How Old Are You On The Inside?

You might have seen calculators on-line that help understand the difference between our "chronological age" and our "actual age". In determining the actual age, the calculators usually ask for certain lifestyle practises associated with facilitating good or bad health conditions such as smoking or exercising 30 minutes a day.

There is now an innovate technology that brings an age old approach to understanding our "internal age" using "Pulse Wave Velocity" and mobile phone software with low cost portable equipment. The company introducing the product to the market is iHeart. The software is free and the equipment looks just like the device place over the finger to measure SpO2 (blood oxygen saturation) taken with vitals during medical visits. One caveat is that this is not an approved medical device and consequently only suitable for general health and fitness references.

iHeart uses pulse wave velocity to evaluate "aortic stiffness" as a means to understand "internal age". iHeart discusses it this way: "Aortic Pulse Wave Velocity is closely related to and is a measure of stiffness along the spinal column. Increased stiffness of the spine results in decreased mobility of the body’s core regions affecting chest wall and diaphragmatic motion. When pulse wave velocity
increases in speed, Core Mobility is reduced and the Internal Organs receive less of a massaging action with each breath. This decreases organ circulation, affecting organ function, overall health and longevity. Aortic Pulse Wave Velocity not only assesses risk of illness but also shows improvement with attention to diet, exercise and stress management. Aortic Pulse Wave Velocity is a way to 'look inside' and can help people objectively appreciate the benefit of positive lifestyle choices."

What does it look like?

During the reading, the application presents a sinusoidal heart rate pattern. The image and data below is presented upon completion of the measurement. In this example, the persons actual age is 58 with an internal age estimation of 39.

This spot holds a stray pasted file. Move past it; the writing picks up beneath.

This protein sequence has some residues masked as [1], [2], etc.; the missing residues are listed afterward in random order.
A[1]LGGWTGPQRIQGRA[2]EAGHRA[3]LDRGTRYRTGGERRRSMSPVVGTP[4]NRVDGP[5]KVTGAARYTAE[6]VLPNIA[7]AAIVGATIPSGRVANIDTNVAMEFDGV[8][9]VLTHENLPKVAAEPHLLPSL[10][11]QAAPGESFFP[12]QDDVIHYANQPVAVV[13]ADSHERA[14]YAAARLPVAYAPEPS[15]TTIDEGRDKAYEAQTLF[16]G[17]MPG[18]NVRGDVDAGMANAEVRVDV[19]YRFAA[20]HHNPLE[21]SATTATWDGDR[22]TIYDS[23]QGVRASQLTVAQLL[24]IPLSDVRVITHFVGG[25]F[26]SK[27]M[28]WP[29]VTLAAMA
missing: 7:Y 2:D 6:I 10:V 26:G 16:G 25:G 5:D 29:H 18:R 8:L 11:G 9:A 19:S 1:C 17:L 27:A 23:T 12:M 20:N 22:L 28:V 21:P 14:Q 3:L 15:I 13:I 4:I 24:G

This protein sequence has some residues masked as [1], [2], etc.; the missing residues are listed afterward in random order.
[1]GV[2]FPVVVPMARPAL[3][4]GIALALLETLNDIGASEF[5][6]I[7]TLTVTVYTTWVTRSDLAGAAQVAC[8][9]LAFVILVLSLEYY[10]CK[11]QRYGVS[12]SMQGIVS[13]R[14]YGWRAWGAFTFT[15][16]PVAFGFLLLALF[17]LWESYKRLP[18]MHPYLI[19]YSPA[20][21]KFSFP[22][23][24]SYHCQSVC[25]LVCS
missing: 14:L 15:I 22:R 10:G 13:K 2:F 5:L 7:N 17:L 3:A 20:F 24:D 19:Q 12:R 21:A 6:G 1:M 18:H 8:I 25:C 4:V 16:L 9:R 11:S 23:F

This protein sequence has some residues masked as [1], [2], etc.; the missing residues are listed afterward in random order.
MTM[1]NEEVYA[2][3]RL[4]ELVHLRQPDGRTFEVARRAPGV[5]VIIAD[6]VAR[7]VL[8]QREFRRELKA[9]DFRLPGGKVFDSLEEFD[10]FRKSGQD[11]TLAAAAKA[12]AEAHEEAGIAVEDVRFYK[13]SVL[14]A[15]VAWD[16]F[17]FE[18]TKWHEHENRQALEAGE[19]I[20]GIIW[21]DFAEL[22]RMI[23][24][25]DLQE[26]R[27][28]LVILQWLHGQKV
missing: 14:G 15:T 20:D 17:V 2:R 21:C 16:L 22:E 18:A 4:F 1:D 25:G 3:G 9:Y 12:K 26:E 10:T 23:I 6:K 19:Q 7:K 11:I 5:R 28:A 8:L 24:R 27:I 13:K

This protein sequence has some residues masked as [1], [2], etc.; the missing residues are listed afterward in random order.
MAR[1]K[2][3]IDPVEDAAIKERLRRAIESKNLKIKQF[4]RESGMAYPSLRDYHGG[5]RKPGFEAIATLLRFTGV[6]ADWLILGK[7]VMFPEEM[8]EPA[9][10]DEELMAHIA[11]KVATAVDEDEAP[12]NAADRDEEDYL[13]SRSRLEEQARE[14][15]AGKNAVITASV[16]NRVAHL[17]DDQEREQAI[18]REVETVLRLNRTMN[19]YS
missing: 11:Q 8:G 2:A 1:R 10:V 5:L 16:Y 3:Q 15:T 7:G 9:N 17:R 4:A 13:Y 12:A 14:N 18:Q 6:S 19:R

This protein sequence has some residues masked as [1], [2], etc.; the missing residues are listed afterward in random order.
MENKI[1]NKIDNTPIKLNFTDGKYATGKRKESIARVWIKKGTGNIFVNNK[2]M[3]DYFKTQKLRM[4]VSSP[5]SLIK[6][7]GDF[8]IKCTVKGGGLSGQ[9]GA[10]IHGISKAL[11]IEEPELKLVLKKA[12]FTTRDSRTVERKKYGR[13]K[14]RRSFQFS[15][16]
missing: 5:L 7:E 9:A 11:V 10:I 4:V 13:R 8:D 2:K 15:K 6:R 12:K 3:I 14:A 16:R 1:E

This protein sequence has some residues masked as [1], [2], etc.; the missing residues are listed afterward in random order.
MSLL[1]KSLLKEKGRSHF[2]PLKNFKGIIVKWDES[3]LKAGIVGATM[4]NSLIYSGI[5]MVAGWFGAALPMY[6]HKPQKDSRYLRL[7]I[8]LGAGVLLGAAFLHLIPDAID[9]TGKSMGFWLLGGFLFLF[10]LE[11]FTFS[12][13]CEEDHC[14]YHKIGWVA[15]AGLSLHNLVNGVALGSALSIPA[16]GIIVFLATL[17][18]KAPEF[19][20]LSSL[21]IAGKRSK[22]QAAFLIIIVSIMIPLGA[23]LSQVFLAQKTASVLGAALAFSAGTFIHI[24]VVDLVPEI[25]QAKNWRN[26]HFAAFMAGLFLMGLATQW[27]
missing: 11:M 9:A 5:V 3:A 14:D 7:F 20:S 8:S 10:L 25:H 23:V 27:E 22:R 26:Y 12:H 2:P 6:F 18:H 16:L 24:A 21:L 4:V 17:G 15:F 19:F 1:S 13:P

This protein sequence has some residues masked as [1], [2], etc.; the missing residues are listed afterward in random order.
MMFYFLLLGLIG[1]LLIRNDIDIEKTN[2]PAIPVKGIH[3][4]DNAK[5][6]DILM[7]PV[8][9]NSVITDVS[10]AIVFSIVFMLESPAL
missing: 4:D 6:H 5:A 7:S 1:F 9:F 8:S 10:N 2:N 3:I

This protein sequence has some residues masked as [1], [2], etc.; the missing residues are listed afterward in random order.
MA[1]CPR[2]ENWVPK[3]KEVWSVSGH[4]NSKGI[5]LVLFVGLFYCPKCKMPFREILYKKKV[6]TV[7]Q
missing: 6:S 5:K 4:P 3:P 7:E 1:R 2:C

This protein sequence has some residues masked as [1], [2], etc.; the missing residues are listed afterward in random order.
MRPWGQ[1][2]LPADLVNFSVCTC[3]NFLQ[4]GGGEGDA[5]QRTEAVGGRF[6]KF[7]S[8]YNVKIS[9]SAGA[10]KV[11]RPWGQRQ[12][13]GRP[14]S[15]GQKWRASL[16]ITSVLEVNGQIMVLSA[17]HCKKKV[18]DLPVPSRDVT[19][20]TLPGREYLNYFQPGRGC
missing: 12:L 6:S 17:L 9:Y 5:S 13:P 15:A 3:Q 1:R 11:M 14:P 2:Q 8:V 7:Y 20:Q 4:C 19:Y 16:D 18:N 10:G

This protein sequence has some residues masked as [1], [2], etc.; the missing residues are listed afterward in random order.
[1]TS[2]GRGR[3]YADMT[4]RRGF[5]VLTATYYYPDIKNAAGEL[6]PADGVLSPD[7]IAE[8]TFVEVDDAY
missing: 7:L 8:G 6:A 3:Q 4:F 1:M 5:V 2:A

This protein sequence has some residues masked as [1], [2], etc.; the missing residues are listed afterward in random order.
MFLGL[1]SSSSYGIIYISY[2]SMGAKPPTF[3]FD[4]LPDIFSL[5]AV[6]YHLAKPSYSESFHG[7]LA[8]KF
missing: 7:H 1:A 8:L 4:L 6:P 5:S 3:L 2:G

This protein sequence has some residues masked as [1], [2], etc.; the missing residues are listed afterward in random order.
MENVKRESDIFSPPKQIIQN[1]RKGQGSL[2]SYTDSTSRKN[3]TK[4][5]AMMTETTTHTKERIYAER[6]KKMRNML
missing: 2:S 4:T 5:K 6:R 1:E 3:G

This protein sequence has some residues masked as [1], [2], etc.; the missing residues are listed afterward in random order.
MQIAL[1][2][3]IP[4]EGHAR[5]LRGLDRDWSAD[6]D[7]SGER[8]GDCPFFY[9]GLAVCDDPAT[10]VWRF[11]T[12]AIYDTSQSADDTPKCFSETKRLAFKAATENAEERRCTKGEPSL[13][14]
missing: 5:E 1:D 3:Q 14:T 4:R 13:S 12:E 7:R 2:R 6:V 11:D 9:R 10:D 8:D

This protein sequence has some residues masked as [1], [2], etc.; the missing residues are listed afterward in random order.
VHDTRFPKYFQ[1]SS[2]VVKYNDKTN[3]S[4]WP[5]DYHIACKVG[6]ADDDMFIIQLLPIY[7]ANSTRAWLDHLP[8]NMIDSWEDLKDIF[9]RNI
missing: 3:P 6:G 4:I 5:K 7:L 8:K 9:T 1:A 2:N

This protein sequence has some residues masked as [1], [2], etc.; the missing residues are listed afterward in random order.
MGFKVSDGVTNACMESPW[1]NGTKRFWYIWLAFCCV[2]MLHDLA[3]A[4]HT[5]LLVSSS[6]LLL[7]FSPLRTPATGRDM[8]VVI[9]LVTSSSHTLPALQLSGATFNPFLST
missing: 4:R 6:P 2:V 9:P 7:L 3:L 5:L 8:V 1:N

The readings are also trended as illustrated below. The reading is affected by other factors of a persons day, so time of day and activity level among others play a factor (as with any type of measurement).

In case someone would like to research the background on Pulse Wave Velocity, a link to the article "Aortic Pulse Wave Velocity as a Marker of Cardiovascular Risk in Hypertensive Patients" is provided. This study concluded that Pulse Wave Velocity is strongly associated with the presence and extent of atherosclerosis and constitutes a forceful marker and predictor of cardiovascular risk in hypertensive patients. The study points out that "arterial stiffness" increases with age and hypertension and is also enhanced in subjects with diabetes mellitus, atherosclerosis, and end-stage renal disease. It also points out that the Pulse Wave Velocity measurement is highly related to cardiovascular risk as assessed by the standard Framingham equations. The Framingham equations are the result of a greater than 5000 person, greater than 12 year longitudinal studies with no one lost in follow-up. Links to the Framingham study can be found here.

So how is all this relevant? Your body composition is a symptom of your health. Your health is a result of your lifestyle. These things are inseparable.